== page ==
Electoral reformers should oppose the coalition’s gerrymandering

AV is a superior electoral system to first-past-the-post and should be supported in a referendum. But electoral reformers should oppose the coalition's gerrymandering

The Alternative Vote is a superior electoral system to first-past-the-post and should be supported if there is a referendum. But the coalition’s Parliamentary Voting System and Constituencies Bill also contains clauses that would herald unfair boundary reforms. To accompany Next Left‘s examination of the politics behind the move, Left Foot Forward looks at the main arguments against the boundary reform process.

1. The Bill prevents equal representation

While everyone accepts the principled case for equal-sized seats, time must be taken to ensure that the equalisation is of those entitled to vote rather than those already registered to vote.

In 2005 the Electoral Commission estimated that 3.5 million eligible voters were missing from the electoral roll in England and Wales alone. But that was based on five-year-old figures. More recent estimates suggest the figure for the UK today is closer to 6 million. According to an Electoral Commission investigation published in March this year, “under-registration is notably higher than average among 17-24 year olds (56 per cent not registered), private sector tenants (49%) and black and minority ethnic British residents (31%)”, finding that:

“The highest concentrations of under-registration are most likely to be found in metropolitan areas, smaller towns and cities with large student populations, and coastal areas with significant population turnover and high levels of social deprivation.”

As John Costello, writing for this blog, wrote:

“By failing to factor them into his arithmetical review of constituency boundaries, Mr Clegg will be distorting the electoral map of Britain for good, and diluting the representation of people from poorer social groups in the process.”

A proper registration drive must take place before boundaries are redrawn.

2. The Bill gives the Liberal Democrats a partisan advantage

Two parliamentary seats – the Western Isles (SNP) and Orkney and Shetland Islands (Lib Dem) – have been exempted from the need to meet new quotas because of their low population density.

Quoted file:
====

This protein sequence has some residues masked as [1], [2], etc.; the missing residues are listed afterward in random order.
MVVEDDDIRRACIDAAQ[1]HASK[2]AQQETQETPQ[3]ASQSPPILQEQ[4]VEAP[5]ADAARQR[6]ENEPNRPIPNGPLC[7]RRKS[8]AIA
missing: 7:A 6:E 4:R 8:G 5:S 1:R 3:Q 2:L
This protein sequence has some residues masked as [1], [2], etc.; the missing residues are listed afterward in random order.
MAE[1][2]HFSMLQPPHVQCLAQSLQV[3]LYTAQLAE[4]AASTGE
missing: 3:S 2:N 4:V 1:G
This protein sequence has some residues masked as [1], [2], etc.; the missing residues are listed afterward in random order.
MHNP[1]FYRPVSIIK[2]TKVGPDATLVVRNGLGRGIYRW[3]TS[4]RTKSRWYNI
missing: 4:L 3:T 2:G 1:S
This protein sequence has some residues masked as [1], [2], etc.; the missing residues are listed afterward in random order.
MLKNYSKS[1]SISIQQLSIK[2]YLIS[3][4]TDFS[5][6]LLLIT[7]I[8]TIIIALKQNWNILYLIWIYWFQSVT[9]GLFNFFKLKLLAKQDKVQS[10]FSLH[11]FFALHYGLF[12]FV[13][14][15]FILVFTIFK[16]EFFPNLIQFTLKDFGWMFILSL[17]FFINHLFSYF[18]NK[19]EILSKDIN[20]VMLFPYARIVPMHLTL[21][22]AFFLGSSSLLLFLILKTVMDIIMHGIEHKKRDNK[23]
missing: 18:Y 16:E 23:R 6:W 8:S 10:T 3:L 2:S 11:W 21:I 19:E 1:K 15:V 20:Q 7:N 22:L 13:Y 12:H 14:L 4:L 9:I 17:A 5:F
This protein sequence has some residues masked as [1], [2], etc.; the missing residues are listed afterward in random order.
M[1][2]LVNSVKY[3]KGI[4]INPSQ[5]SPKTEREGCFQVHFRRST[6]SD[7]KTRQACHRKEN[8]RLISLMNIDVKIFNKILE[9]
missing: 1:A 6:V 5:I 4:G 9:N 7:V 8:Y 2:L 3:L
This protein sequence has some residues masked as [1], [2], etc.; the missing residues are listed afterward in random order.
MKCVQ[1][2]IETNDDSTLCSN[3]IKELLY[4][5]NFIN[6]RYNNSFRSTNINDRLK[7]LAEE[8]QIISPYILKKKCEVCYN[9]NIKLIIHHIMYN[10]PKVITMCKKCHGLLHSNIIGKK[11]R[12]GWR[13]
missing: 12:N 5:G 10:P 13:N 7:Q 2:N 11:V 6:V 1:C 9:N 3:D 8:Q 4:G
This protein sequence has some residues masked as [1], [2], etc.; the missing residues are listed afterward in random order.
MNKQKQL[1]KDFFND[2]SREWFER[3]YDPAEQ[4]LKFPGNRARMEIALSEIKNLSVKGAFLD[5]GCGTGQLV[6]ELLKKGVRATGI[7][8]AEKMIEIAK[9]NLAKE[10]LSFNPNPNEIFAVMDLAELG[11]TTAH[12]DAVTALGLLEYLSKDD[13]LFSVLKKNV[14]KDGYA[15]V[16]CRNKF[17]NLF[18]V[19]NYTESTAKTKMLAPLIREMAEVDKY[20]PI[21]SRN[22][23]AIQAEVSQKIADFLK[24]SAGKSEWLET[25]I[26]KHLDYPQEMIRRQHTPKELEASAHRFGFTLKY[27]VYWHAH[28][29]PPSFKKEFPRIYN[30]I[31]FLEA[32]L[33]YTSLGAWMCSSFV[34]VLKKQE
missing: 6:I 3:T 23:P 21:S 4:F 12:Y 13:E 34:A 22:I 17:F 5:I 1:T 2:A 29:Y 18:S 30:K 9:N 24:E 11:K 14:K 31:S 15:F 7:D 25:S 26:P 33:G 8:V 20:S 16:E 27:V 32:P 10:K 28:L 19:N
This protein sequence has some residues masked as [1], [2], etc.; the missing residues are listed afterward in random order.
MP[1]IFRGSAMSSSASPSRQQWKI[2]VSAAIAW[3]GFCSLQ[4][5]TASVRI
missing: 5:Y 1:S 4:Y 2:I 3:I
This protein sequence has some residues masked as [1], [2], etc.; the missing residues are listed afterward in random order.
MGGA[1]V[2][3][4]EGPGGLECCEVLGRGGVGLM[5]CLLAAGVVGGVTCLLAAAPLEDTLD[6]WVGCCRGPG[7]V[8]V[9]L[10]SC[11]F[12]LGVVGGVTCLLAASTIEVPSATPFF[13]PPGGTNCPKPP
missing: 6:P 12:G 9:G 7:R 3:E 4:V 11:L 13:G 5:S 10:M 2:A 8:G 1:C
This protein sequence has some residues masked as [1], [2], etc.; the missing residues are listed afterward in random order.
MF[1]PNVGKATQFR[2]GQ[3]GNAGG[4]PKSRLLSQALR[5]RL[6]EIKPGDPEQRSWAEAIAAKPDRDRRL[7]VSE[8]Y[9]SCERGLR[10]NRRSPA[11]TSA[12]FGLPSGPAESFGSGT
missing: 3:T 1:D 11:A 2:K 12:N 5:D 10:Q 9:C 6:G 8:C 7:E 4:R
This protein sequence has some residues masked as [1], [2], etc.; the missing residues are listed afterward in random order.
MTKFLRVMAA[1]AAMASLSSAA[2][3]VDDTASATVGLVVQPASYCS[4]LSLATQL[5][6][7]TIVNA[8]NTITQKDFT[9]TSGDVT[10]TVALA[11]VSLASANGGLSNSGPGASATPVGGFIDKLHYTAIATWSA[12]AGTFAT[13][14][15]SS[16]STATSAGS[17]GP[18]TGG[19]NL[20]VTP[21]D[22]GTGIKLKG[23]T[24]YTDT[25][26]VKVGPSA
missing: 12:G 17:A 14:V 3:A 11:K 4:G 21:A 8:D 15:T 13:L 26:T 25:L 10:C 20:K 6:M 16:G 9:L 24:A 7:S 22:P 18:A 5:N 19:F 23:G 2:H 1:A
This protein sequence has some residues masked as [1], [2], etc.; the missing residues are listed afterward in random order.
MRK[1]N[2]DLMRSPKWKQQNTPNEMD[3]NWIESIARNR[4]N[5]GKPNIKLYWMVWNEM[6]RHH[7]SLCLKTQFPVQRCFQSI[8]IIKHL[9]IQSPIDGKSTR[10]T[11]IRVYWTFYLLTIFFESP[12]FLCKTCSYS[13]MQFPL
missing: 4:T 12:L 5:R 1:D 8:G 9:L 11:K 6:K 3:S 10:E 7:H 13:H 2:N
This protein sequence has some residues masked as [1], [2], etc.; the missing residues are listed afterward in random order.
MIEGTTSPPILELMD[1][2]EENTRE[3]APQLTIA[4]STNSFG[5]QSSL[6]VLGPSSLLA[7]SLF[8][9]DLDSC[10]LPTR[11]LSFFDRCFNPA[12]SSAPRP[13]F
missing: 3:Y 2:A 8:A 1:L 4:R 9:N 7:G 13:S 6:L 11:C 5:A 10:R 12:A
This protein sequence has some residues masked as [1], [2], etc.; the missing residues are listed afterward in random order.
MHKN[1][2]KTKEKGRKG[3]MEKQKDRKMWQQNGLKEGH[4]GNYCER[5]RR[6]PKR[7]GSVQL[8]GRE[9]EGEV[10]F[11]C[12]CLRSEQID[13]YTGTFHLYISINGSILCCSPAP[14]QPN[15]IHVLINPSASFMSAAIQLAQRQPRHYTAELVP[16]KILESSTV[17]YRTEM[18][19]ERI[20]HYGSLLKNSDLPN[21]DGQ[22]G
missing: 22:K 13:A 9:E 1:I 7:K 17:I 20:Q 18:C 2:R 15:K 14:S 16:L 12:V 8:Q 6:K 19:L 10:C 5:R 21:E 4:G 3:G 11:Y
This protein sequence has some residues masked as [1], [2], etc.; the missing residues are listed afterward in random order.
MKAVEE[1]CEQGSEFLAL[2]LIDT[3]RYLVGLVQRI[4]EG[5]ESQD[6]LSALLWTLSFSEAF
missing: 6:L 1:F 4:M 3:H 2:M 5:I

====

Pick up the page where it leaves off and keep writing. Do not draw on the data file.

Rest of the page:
But as John Costello has outlined:

“in practice other seats are spared by special “geographical exemptions” that appear to have been devised with Lib Dem seats in the Scottish Highlands in mind. The Bill states that no seat can be enlarged beyond 13,000 square kilometres. Alongside that, tucked away in Schedule 2, Rule 4(2), is a previously unmentioned exemption that, in addition to the 13,000 sq km limit, constituencies larger than 12,000 sq km are freed from the need to hit the quota of registered electors.”

Seats that will be spared from being broken up include the Liberal Democrat constituencies of Ross, Skye and Lochaber; Caithness, Sutherland and Easter Ross; and Argyll and Bute.

Completing the boundary changes by 2013 will also lock the public out of deliberations. So much for “[handing] power back to the people” as Nick Clegg claimed in his first speech as Deputy Prime Minister.

3. The Bill does not correct distortions in the electoral system

On the Today programme this morning, Evan Davies asked Jack Straw about the disproportionality in the system which meant the Conservatives needed a large lead in votes in order to form a majority. The 1998 Jenkins ‘Commission on the Voting System’ looked at the issue of ‘bias’ and described it as one of the defects of First-Past-The-Post but described it as “very difficult if not impossible to correct”. Meanwhile, Dr. David Butler, the eminent psephologist, was asked to convene a group of academics – including Vernon Bogdanor, John Curtice, and Patrick Dunleavy – to consider a series of questions including, “Can deviation from proportionality under the current system be corrected to any significant degree by changing the criteria for redrawing constituency boundaries?” They replied:

“The principal sources of disproportionality have nothing to do with boundary-drawing or the detailed statutory rules which the Boundary Commissioners have to apply. Changes in these rules would do very little to make results more proportional…

“In general, no significant reduction in disproportionality can be expected from further action to improve the workings of FPTP.”

More recently, the Independent cited new research at the University of Plymouth which set out why the changes would not correct the problems with the current electoral system:

“The geography of each party’s support base is much more important, so changes in the redistribution procedure are unlikely to have a substantial impact and remove the significant disadvantage currently suffered by the Conservative Party.”